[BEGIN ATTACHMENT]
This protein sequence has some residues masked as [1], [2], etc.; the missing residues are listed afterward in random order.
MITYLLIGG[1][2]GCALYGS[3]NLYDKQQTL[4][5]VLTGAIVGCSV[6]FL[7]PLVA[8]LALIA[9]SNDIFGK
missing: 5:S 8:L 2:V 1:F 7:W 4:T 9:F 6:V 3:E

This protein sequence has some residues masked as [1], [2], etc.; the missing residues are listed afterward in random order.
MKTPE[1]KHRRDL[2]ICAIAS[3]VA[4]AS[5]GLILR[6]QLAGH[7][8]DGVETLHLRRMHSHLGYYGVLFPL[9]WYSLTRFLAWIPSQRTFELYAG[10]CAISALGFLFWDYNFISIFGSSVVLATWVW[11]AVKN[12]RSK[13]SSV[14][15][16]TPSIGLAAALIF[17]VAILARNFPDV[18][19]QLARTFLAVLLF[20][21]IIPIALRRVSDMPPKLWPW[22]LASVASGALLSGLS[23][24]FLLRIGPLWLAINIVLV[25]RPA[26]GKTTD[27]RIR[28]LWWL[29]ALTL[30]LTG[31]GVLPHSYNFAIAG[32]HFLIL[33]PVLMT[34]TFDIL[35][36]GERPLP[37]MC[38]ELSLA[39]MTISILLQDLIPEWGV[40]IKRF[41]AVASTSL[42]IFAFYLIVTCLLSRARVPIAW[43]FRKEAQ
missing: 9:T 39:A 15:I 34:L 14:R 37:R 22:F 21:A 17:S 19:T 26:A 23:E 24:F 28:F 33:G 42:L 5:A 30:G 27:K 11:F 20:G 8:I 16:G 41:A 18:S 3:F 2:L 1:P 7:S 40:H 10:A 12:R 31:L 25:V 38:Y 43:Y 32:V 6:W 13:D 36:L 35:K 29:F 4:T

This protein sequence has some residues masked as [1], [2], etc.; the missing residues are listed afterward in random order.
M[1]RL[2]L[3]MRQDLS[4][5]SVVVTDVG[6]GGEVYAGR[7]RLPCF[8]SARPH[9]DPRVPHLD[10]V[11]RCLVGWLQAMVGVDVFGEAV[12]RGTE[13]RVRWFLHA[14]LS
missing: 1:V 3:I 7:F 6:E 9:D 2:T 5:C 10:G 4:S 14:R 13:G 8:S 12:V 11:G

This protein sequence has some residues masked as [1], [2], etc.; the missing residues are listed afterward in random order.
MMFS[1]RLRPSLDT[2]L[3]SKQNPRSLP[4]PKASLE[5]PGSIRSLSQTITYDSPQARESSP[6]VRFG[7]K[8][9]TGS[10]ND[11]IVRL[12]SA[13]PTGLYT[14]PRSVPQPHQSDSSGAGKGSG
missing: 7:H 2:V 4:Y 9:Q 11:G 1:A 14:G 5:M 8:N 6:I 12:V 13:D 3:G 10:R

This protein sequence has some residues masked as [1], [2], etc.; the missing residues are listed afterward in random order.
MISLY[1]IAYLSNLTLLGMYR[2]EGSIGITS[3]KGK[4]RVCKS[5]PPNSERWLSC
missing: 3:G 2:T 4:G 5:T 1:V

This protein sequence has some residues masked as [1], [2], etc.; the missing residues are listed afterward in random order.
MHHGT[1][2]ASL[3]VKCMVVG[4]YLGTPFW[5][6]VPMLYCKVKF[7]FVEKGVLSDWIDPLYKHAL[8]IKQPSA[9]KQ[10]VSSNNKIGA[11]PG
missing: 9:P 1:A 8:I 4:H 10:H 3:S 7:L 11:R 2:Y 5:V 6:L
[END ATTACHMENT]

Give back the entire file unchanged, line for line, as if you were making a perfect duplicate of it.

This protein sequence has some residues masked as [1], [2], etc.; the missing residues are listed afterward in random order.
MITYLLIGG[1][2]GCALYGS[3]NLYDKQQTL[4][5]VLTGAIVGCSV[6]FL[7]PLVA[8]LALIA[9]SNDIFGK
missing: 5:S 8:L 2:V 1:F 7:W 4:T 9:F 6:V 3:E

This protein sequence has some residues masked as [1], [2], etc.; the missing residues are listed afterward in random order.
MKTPE[1]KHRRDL[2]ICAIAS[3]VA[4]AS[5]GLILR[6]QLAGH[7][8]DGVETLHLRRMHSHLGYYGVLFPL[9]WYSLTRFLAWIPSQRTFELYAG[10]CAISALGFLFWDYNFISIFGSSVVLATWVW[11]AVKN[12]RSK[13]SSV[14][15][16]TPSIGLAAALIF[17]VAILARNFPDV[18][19]QLARTFLAVLLF[20][21]IIPIALRRVSDMPPKLWPW[22]LASVASGALLSGLS[23][24]FLLRIGPLWLAINIVLV[25]RPA[26]GKTTD[27]RIR[28]LWWL[29]ALTL[30]LTG[31]GVLPHSYNFAIAG[32]HFLIL[33]PVLMT[34]TFDIL[35][36]GERPLP[37]MC[38]ELSLA[39]MTISILLQDLIPEWGV[40]IKRF[41]AVASTSL[42]IFAFYLIVTCLLSRARVPIAW[43]FRKEAQ
missing: 9:T 39:A 15:I 34:L 14:R 37:R 22:F 21:A 17:S 19:T 26:A 23:E 24:F 28:F 33:G 42:L 5:A 30:G 27:K 11:F 20:G 8:I 16:G 41:A 18:S 3:F 2:L 1:P 7:S 40:H 10:A 12:R 31:L 25:V 38:Y 43:Y 32:V 6:W 13:D 36:L 35:K 29:F 4:T

This protein sequence has some residues masked as [1], [2], etc.; the missing residues are listed afterward in random order.
M[1]RL[2]L[3]MRQDLS[4][5]SVVVTDVG[6]GGEVYAGR[7]RLPCF[8]SARPH[9]DPRVPHLD[10]V[11]RCLVGWLQAMVGVDVFGEAV[12]RGTE[13]RVRWFLHA[14]LS
missing: 1:V 3:I 7:F 6:E 9:D 2:T 5:C 10:G 4:S 14:R 13:G 8:S 12:V 11:G

This protein sequence has some residues masked as [1], [2], etc.; the missing residues are listed afterward in random order.
MMFS[1]RLRPSLDT[2]L[3]SKQNPRSLP[4]PKASLE[5]PGSIRSLSQTITYDSPQARESSP[6]VRFG[7]K[8][9]TGS[10]ND[11]IVRL[12]SA[13]PTGLYT[14]PRSVPQPHQSDSSGAGKGSG
missing: 7:H 2:V 4:Y 9:Q 11:G 1:A 14:G 5:M 8:N 6:I 12:V 13:D 3:G 10:R

This protein sequence has some residues masked as [1], [2], etc.; the missing residues are listed afterward in random order.
MISLY[1]IAYLSNLTLLGMYR[2]EGSIGITS[3]KGK[4]RVCKS[5]PPNSERWLSC
missing: 3:G 2:T 4:G 5:T 1:V

This protein sequence has some residues masked as [1], [2], etc.; the missing residues are listed afterward in random order.
MHHGT[1][2]ASL[3]VKCMVVG[4]YLGTPFW[5][6]VPMLYCKVKF[7]FVEKGVLSDWIDPLYKHAL[8]IKQPSA[9]KQ[10]VSSNNKIGA[11]PG
missing: 9:P 1:A 8:I 4:H 10:H 3:S 7:L 11:R 2:Y 5:V 6:L